Aside from cars or houses, there’s a variety of reasons why you might need a sinking fund. Let’s look at some common  sinking fund examples below:

  • To save up for retirement
  • To save up for a university degree
  • To save up for a certain medical expense
  • To save up for a child’s college education
  • To pay down debt
  • To buy that purse you’ve had your eye on
  • To buy computer gear etc.

As you can see, a sinking fund can be used for just about anything. Just set a goal to buy something within a specific time frame and it will help you motivate yourself to save money consistently each month.

Further reading: Asset Management 101

Sinking Fund vs. Emergency Fund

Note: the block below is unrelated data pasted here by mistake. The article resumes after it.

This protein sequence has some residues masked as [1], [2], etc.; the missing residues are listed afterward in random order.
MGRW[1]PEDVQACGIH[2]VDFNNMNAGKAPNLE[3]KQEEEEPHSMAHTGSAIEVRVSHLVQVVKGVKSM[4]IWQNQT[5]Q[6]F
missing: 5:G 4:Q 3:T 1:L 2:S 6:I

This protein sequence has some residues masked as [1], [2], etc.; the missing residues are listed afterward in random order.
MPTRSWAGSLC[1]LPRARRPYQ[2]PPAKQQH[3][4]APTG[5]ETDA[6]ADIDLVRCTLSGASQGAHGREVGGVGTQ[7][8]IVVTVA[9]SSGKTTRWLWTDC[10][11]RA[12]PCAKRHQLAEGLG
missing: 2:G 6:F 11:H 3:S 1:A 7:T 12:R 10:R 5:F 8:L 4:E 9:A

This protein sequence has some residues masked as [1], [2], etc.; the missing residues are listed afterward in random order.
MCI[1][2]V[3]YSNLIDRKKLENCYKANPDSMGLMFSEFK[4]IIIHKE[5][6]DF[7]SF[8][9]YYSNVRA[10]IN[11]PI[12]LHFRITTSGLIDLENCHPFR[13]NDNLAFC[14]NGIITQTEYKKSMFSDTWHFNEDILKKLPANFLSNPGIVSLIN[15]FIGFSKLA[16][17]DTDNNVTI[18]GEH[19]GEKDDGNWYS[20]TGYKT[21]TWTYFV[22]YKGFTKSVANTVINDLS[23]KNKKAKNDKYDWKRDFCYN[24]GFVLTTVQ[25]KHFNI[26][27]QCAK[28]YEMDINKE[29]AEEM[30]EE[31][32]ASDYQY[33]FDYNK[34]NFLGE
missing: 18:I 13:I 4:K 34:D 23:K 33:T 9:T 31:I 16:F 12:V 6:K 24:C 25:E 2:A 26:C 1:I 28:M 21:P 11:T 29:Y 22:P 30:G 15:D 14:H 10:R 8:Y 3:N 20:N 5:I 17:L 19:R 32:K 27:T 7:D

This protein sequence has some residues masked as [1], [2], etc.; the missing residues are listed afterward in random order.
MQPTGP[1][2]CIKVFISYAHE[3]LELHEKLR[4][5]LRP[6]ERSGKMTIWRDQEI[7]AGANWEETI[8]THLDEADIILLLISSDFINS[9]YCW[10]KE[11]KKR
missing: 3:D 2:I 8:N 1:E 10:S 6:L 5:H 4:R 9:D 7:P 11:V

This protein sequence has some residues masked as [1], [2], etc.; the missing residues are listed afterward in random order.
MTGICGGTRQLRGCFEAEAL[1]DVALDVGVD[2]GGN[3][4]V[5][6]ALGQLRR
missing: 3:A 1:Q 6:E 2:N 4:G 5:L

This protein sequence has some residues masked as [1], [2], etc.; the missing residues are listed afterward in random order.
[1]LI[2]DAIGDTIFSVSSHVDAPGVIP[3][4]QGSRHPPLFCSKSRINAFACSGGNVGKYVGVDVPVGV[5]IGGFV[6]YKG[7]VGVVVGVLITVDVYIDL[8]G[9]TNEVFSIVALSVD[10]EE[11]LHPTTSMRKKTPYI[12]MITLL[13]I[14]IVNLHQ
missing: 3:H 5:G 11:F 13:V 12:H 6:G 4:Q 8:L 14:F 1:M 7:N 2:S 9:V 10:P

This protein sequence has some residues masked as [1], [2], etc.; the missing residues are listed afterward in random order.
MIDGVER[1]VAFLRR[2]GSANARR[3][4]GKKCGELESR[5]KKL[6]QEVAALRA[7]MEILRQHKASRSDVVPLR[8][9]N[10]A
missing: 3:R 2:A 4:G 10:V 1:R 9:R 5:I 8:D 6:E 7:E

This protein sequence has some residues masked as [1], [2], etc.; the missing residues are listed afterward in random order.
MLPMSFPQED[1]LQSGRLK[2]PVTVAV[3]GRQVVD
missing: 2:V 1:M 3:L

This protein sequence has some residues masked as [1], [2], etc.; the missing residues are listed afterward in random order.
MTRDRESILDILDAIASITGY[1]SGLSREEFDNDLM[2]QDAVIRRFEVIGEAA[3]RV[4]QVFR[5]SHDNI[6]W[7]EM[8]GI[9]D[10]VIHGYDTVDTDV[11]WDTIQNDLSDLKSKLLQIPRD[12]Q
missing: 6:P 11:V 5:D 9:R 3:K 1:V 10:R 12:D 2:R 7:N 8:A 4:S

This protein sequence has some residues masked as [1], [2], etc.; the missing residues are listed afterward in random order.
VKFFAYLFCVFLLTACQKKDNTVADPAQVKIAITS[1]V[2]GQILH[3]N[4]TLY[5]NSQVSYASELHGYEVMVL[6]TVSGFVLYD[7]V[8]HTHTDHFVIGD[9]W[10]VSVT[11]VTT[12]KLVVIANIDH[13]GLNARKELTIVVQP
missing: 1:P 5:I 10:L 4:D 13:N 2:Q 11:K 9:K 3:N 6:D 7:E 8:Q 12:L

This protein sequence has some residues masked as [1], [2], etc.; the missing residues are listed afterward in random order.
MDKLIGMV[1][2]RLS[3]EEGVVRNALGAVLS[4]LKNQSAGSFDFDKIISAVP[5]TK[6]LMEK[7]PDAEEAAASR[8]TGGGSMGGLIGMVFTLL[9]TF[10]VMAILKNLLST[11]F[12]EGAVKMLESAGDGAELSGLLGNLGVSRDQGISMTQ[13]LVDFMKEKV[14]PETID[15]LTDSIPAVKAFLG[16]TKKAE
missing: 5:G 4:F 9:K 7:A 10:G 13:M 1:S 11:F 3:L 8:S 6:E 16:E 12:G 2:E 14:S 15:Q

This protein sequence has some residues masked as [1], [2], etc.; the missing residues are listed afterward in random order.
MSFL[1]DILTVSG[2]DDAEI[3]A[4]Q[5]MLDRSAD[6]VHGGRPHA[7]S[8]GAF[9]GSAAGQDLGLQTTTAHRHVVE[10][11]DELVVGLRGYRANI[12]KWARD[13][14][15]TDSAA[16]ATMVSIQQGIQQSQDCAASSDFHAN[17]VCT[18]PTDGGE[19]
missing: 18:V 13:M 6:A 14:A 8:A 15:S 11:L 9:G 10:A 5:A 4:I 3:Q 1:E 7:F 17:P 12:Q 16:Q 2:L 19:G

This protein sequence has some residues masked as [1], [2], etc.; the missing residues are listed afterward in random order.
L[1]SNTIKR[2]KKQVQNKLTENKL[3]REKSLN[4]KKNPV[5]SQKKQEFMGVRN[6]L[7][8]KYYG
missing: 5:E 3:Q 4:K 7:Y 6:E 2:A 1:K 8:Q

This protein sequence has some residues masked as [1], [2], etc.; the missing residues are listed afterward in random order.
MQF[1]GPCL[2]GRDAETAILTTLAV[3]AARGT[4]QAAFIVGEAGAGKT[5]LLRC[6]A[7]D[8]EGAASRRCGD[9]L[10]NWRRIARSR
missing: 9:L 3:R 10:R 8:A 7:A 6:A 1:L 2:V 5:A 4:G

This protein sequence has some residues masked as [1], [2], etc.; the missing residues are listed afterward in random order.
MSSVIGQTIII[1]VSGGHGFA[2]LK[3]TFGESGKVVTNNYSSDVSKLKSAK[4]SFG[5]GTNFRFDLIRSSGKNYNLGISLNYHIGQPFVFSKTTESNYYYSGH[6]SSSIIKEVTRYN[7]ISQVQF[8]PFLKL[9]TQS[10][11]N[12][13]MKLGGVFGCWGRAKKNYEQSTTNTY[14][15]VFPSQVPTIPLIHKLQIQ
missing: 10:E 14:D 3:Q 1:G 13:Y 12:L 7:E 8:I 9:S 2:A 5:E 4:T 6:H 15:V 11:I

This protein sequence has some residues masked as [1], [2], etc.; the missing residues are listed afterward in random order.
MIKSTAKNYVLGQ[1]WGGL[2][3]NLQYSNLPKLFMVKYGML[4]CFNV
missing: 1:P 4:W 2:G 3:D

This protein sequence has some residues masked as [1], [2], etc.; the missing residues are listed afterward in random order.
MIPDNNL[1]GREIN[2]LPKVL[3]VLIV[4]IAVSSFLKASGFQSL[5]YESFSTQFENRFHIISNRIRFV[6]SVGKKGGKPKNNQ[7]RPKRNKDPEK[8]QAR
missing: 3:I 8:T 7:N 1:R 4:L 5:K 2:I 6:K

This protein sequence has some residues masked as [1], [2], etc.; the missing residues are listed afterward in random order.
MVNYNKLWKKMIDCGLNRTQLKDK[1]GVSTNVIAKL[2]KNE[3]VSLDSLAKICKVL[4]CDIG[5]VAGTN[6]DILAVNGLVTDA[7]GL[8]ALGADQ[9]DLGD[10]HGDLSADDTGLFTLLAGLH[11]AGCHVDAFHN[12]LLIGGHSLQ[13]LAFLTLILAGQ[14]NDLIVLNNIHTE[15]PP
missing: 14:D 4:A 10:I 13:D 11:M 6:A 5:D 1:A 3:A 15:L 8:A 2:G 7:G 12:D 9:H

So, why wouldn’t you just set up an emergency fund?

A sinking fund is specifically for saving up money to pay for a specific goal or expense. An emergency fund, on the other hand, is for unexpected expenses that come up due to the unpredictability of life itself.

To put it simply, emergency funds are basically money that you set aside for unplanned expenses.

If you’re trying to decide whether you should set up a sinking fund or an emergency fund, ask yourself these questions:

  • What are the chances of this expense happening?
  • How much money do I need to save up?
  • Do I have any other options for paying for this expense?

Now, if the chances that the event happens are pretty high and you need to save up a certain amount of money with no other options of paying for the expense, you’re looking at a sinking fund.